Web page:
Brazil States and Regions

Discussion in 'Brazil' started by jbcarioca, Mar 5, 2011.  |  Print Topic

  1. jbcarioca
    Original Member

    jbcarioca Gold Member

    Messages:
    17,507
    Likes Received:
    57,455
    Status Points:
    20,020
    Most foreigners know little about the geography of Brazil. There was a famous event when US President George W. Bush was flying over Brazil on his way to Brasilia. Journalists on the plane heard him say "wow, Brazil is big!" after they had been flying over it for a few hours. Everyone on milepoint shoul;d know more.

    Here, then are the twenty six States of Brazil grouped into their regions:[​IMG]
     
  2. jbcarioca
    Original Member

    jbcarioca Gold Member

    Messages:
    17,507
    Likes Received:
    57,455
    Status Points:
    20,020
    Amapá is sparsely populated but is interesting because much of the state is well preserved Amazon Forest. It is not developed much. The capitol city is notable to those of us on milepoint because the airport MCP is the only airport in the world that straddles the equator horizontally. As you take off or land one side of the aircraft is in the Southern Hemisphere and the other in the Northern. I flew there in my own plane just so I could do that. :
    Macapá, capital city of Amapá, Brazil

    Area: 6407 km2
    Population: 318.761 inhabitants (estimative 2003)

    Being part of Amazonia, the capital of Amapá is a stopping off point for migrating birds, which join the local flamingos, toucans, ibises, sea and river turtles, giant alligators, manatees, ant eaters and armadillos which make up the rich fauna of the region and lend special colouring to the green of the forest. In Macapá, the waters of the Amazon river bathe on the beaches of Fazendinha and Araxá, which afford very good bathing.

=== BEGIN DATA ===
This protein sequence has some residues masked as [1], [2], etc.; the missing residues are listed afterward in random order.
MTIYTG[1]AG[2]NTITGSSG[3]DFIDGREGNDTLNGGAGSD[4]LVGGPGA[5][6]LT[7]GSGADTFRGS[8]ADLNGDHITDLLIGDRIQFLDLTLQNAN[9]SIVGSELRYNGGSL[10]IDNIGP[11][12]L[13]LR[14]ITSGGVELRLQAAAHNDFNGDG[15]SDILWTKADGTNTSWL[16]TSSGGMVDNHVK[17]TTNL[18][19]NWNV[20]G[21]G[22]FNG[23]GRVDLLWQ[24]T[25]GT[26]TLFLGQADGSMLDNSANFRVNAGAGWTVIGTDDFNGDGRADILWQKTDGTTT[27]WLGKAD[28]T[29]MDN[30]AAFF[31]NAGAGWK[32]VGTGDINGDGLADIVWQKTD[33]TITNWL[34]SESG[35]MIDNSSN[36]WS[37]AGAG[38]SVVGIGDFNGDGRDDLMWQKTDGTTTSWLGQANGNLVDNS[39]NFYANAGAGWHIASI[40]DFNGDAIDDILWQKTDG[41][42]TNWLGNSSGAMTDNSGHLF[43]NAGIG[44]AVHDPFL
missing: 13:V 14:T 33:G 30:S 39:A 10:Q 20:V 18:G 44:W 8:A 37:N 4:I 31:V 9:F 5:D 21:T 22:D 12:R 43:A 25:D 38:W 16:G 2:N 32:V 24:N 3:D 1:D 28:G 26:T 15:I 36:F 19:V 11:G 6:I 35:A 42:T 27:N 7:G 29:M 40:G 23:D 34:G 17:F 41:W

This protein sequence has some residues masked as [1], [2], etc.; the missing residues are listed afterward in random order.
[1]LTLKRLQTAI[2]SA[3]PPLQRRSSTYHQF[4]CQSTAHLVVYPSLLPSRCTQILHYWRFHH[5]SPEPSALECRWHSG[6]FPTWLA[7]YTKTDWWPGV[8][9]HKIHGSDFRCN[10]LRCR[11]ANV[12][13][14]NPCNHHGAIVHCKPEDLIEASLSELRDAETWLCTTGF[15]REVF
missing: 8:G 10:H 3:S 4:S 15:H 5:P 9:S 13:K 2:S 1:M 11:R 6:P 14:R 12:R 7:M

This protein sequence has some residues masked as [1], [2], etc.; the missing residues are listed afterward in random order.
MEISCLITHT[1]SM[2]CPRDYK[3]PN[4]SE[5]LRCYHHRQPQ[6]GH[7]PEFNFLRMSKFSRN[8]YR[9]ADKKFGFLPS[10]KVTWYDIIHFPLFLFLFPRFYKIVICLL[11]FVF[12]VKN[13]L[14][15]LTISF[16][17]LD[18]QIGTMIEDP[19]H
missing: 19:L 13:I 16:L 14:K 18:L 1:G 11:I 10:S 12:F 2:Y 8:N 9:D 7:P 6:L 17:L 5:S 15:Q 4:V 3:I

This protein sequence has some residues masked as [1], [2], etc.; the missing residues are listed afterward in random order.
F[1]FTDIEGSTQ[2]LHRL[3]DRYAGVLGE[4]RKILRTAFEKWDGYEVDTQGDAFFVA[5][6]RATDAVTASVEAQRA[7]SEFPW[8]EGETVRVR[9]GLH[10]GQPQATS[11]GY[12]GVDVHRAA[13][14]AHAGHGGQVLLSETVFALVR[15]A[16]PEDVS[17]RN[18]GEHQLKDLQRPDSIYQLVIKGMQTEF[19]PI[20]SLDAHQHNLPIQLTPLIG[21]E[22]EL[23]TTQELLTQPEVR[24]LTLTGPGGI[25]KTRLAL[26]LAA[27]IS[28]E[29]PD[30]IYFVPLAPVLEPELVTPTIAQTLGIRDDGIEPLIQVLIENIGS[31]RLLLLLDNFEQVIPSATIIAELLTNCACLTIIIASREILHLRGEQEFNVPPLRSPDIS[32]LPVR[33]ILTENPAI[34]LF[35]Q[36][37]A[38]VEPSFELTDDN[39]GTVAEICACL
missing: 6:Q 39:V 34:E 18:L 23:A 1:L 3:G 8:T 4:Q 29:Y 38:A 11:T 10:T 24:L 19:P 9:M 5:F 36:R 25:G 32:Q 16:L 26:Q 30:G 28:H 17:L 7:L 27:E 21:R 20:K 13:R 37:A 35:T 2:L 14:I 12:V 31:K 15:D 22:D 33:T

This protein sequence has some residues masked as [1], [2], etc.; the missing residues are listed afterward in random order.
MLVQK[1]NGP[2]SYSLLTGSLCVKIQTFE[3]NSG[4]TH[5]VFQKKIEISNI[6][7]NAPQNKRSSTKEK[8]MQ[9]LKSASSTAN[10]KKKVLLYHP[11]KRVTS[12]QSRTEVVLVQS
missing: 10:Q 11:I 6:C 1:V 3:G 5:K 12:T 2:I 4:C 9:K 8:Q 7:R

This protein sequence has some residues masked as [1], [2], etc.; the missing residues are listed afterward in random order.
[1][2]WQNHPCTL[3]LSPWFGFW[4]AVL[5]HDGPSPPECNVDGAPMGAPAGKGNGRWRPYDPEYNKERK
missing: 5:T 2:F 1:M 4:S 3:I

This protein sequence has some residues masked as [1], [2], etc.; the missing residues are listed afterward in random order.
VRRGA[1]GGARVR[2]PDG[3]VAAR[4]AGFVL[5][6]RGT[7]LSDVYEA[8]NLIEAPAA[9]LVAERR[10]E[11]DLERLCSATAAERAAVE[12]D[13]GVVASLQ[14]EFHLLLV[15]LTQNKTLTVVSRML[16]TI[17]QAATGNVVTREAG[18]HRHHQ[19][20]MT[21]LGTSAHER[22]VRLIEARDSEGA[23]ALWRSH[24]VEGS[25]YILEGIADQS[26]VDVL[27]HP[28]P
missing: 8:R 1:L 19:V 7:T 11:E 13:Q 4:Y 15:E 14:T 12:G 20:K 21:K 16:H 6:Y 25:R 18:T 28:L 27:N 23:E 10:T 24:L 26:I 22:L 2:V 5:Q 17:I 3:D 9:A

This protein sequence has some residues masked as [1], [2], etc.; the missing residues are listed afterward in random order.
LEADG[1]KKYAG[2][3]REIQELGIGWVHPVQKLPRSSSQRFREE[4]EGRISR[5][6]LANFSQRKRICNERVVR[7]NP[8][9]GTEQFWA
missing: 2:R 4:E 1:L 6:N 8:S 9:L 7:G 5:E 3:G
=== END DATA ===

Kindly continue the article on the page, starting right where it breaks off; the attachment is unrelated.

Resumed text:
[​IMG]
    Bisected by the Equator, Macapá retains some of the history of the region in its monuments. One of these is Sao Jose Fort, at the entrance to the city. Completed in 1782 after 18 years of labour by Indians and slaves, the Fort is an example of French influence on the culture of the area and one of the best preserved military monuments in Brazil.

    The history of Amapá is also represented in the Church of Sao Jose de Macapá, which dates from 1761. It is the oldest monument in the city and is built in the sternest colonial style of the Jesuits. At the Casa do Artesão ceramics coated in manganese and indigenous art can be purchased as souvenirs. The beauty of indigenous artefacts can be seen in the weapons made from local wood and the variety of utensils and ornaments made with the teeth and bones of animals, feathers of birds, seeds and natural fibres.

    Read more:
    Macapá - Amapá General information on Macapá and Amapá. Includes a good collection of photos, starting from http://www.macapa-ap.com.br/left/fotos1.html


    [​IMG]
     
  3. jbcarioca
    Original Member

    jbcarioca Gold Member

    Messages:
    17,507
    Likes Received:
    57,455
    Status Points:
    20,020
    Rio Grande do Sul is the furthest South in Brazil. In addition it is the best developed in terms of human resources and has many good tourist spots, not least of which is the center of Brazil's wine industry:

    [​IMG]

    The best known of the tourist-oriented places in Rio Grande do Sul are the cities of Gramado, Bento Gonçalves and Garibaldi. The wiki on this area is decent:
    http://en.wikipedia.org/wiki/Bento_Gonçalves,_Rio_Grande_do_Sul

    Bento Gonçalves has many wineries, almost all of which have tours and some of which have excellent small hotels. Nearby Grimaldi is the center of Brazilian sparking wine production including Adolfo Lona, who is an Argentine who came to Grimaldi to start his own production after years with an industry leader in Europe: http://www.adolfolona.com.br/
    The Garibaldi site is Portuguese only but shows where the producers are:
    http://www.garibaldi.rs.gov.br/a-cidade/rotas-turisticas/rota-dos-espumantes/
    An exceptional producer of tiny volumes of superb wines is Bettu. They are hard to fine but have a delightful assortment and sell their products in the same manner that small northern Italian families have long done. They are worth a special trip, but they probably do not speak English. italian or Portuguese do work. You must telephone for an appointment first.
    http://www.cartolaconteudo.com.br/uploads/2009/10/Página-4.pdf
     

Share This Page